The Health Insurance Portability and Accountability Act, or HIPAA, is a United States legislation that provides data privacy and security provisions for the health care industry. The act was signed into law by President Bill Clinton on August 21, 1996. Find out more about HIPAA and what it means for you here!
HIPAA is an acronym for the Health Insurance Portability and Accountability Act of 1996. This act was created to protect the confidentiality and security of patient health information. The act also provides patients with the ability to take their health insurance with them if they change jobs. Employees should be able to pass HIPAA trivia quizzes so that they can be protected from discrimination based on their health status. The Department of Health and Human Services (HHS) is responsible for enforcing HIPAA compliance. If a covered entity or business associate violates HIPAA, they can be subject to civil or criminal penalties. HIPAA consists of five main sections, known as titles. These titles are:
- Title I – Health care access, portability, and renewability
- Title II – Preventing health care fraud and abuse; administrative simplification; medical liability reforms
- Title III – Tax-related health provisions
- Title IV – Application and enforcement of group health plans
- Title V – Revenue offsets
Title I HIPAA
The first title, Health Care Access, Portability, and Renewability, is also known as the Kennedy-Kassebaum Act. This title prevents health insurance companies from denying coverage to people with pre-existing conditions. It also allows people to keep their health insurance if they switch jobs.
Title II HIPAA
The second title, Preventing Health Care Fraud and Abuse – Administrative Simplification – Medical Liability Reforms contains several administrative simplification provisions. These provisions make it easier for covered entities to comply with HIPAA. They also help to prevent health care fraud and abuse. The medical liability reforms in this title create a federal cause of action for victims of medical malpractice.
Title III HIPAA
The third title, Tax-Related Health Provisions, contains several provisions that relate to the tax treatment of health insurance. These provisions are designed to make it easier for people to obtain and maintain health insurance coverage.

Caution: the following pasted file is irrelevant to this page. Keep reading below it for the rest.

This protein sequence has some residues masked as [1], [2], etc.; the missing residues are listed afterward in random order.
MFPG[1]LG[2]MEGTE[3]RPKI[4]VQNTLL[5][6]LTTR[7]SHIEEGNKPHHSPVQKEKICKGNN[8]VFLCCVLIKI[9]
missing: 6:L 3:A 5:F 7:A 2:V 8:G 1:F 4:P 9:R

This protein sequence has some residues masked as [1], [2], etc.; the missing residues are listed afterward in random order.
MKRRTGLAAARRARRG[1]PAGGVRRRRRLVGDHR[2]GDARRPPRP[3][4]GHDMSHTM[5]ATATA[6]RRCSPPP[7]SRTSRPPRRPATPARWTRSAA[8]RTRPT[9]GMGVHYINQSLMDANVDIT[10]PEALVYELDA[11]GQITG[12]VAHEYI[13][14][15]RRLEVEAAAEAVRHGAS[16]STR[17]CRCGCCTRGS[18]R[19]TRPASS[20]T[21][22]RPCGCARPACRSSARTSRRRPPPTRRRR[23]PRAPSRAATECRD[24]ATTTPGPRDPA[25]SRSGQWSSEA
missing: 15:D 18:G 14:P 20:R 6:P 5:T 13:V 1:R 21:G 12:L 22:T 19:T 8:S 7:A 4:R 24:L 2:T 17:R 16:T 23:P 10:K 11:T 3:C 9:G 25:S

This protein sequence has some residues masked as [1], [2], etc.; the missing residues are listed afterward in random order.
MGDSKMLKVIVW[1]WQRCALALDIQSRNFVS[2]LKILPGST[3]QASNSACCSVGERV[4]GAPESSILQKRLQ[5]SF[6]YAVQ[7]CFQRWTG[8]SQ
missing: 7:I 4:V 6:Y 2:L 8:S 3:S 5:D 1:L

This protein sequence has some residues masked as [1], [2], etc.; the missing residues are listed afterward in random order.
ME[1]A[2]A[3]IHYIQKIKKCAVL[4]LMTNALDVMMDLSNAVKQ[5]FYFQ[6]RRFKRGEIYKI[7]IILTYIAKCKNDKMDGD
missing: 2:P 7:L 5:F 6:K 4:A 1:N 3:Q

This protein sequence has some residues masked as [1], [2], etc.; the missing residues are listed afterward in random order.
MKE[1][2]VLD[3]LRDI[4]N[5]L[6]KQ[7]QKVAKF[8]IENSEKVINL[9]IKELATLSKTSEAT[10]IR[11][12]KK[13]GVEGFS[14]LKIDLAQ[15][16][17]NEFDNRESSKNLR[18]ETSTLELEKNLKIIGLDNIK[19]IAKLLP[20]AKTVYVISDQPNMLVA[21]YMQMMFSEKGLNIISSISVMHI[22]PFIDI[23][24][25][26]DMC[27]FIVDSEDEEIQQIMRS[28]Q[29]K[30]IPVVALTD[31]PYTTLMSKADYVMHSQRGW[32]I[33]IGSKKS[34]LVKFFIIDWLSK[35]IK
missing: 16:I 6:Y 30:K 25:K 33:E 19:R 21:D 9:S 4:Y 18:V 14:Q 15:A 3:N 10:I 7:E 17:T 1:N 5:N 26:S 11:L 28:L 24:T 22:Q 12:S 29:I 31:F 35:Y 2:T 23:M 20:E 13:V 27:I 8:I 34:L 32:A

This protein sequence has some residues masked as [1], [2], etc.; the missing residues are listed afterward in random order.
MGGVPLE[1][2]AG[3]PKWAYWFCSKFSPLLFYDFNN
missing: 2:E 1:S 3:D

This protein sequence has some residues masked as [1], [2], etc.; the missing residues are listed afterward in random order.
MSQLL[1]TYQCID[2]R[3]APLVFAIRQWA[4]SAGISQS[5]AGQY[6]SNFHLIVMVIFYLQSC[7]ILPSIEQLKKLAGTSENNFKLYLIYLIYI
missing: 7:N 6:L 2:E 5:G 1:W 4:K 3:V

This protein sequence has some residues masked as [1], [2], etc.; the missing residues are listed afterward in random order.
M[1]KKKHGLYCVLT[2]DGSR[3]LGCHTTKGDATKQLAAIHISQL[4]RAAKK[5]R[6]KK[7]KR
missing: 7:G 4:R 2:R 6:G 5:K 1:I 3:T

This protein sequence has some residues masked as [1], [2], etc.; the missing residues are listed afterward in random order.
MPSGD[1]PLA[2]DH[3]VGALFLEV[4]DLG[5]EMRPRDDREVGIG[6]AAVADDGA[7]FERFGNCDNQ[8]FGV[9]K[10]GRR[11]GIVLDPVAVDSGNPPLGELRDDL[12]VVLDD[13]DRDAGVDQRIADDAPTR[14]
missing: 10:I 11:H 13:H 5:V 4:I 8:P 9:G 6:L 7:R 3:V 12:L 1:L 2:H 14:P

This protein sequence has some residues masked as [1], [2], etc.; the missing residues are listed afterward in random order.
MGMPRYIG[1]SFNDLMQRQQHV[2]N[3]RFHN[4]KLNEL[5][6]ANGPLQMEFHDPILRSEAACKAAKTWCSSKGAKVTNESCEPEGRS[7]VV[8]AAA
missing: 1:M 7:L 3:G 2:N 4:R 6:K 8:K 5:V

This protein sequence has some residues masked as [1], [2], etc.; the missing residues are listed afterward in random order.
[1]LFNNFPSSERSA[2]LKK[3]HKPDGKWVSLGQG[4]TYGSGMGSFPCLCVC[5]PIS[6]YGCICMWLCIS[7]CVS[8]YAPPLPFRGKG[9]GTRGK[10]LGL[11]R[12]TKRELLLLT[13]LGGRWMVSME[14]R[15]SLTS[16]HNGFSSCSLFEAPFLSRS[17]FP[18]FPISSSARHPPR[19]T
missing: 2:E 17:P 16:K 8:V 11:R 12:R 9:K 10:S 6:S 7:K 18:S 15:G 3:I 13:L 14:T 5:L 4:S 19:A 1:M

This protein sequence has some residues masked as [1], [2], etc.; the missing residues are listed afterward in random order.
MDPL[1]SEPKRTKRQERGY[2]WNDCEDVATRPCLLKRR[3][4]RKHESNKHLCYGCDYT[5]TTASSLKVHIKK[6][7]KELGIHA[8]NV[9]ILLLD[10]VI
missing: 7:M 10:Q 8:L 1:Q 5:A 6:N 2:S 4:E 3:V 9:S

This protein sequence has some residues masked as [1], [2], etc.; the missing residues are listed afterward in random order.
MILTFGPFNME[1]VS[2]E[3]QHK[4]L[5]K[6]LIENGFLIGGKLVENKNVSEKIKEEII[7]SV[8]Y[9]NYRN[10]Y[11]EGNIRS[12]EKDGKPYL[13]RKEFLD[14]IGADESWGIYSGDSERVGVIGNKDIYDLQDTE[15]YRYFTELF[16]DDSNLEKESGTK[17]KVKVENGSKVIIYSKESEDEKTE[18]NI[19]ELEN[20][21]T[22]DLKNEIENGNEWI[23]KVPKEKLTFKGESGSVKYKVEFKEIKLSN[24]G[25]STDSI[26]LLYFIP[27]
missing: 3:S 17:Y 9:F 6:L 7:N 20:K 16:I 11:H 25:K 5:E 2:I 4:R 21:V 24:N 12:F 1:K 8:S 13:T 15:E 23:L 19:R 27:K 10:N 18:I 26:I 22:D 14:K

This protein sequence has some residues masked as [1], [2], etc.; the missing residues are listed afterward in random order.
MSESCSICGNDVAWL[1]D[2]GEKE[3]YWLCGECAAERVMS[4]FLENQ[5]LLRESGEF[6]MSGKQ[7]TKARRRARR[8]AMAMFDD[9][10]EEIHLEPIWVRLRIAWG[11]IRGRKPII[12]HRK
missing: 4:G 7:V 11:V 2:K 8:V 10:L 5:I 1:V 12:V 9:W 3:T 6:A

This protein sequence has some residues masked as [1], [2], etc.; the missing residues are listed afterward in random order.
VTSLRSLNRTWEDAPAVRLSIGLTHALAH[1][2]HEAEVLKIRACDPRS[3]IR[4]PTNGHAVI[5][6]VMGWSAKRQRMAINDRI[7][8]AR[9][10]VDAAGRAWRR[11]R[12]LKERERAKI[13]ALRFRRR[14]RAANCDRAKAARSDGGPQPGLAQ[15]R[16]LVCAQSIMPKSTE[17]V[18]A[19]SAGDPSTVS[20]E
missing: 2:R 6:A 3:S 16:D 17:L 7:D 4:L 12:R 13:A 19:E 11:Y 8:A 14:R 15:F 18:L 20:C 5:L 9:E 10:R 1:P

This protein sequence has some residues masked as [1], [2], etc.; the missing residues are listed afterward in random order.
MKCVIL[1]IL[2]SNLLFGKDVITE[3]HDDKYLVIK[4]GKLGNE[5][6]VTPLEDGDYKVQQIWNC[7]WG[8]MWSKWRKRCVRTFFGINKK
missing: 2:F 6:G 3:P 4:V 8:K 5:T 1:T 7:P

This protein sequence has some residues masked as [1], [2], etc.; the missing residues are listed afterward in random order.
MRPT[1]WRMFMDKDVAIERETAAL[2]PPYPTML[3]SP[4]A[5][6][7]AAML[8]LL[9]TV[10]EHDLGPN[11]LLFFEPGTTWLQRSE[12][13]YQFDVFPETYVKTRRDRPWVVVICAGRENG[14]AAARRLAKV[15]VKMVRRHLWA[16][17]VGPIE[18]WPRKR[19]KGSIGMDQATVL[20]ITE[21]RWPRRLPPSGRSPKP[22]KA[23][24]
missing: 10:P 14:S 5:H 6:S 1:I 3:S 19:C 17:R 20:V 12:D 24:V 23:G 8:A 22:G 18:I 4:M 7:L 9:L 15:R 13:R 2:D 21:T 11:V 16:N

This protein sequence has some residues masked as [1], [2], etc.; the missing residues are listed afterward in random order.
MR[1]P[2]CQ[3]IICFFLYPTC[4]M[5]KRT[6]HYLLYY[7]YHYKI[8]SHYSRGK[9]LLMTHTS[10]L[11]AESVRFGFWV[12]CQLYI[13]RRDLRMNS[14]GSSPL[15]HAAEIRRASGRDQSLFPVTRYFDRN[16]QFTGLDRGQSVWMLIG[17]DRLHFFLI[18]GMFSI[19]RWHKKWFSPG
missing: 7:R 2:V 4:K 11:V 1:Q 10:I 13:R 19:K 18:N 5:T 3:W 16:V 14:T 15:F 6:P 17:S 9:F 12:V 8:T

Title IV HIPAA
The fourth title, Application, and Enforcement of Group Health Plans contains several provisions that apply to group health plans. These provisions are designed to protect the rights of employees who are covered by group health plans. The provisions in this title also make it easier for employers to offer health insurance coverage to their employees.
Title V HIPAA
The fifth and final title, Revenue Offsets, contains several provisions that offset the cost of the health care reform laws. These offsets include an increase in the Medicare payroll tax and a surtax on high-income earners.
What Is Covered Under HIPAA?
Patient medical records and other personal health information held by covered entities are protected under HIPAA. This includes information that is stored electronically, on paper, or in any other format. Covered entities must take measures to protect this information from unauthorized access, use, or disclosure. Business associates of covered entities are also required to protect patient information.
Your Rights Under HIPAA
You have the right to access your health information. You also have the right to request corrections to your health information. You have the right to receive notice if your health information is used or disclosed in a way that violates your privacy rights. You also have the right to file a complaint if you believe your privacy rights have been violated. It also impacts your medicare advantage plan.
The Penalties for Violating HIPAA
Covered entities and business associates who violate HIPAA can be subject to civil or criminal penalties. Civil penalties can be up to $50,000 per violation, with a maximum of $1.5 million per year for violations of the same provision. Criminal penalties can be up to $250,000 and 10 years in prison for knowingly violating HIPAA.
What Is The HITECH Act?
The Health Information Technology for Economic and Clinical Health Act (HITECH Act) was enacted as part of the American Recovery and Reinvestment Act of 2009 (ARRA). The HITECH Act strengthens the privacy and security protections for patient health information established by HIPAA. It also gives patients more control over their health information. The HITECH Act also provides incentives for covered entities to adopt and use electronic health records(EHRs).
HIPAA compliance is important for covered entities and business associates. Violations of HIPAA can result in civil or criminal penalties. The HITECH Act strengthens the privacy and security protections for patient health information established by HIPAA. You have the right to access your health information and to request corrections to your health information. You also have the right to receive notice if your health information is used or disclosed in a way that violates your privacy rights and to file a complaint if you believe your privacy rights have been violated. Now you know about HIPAA!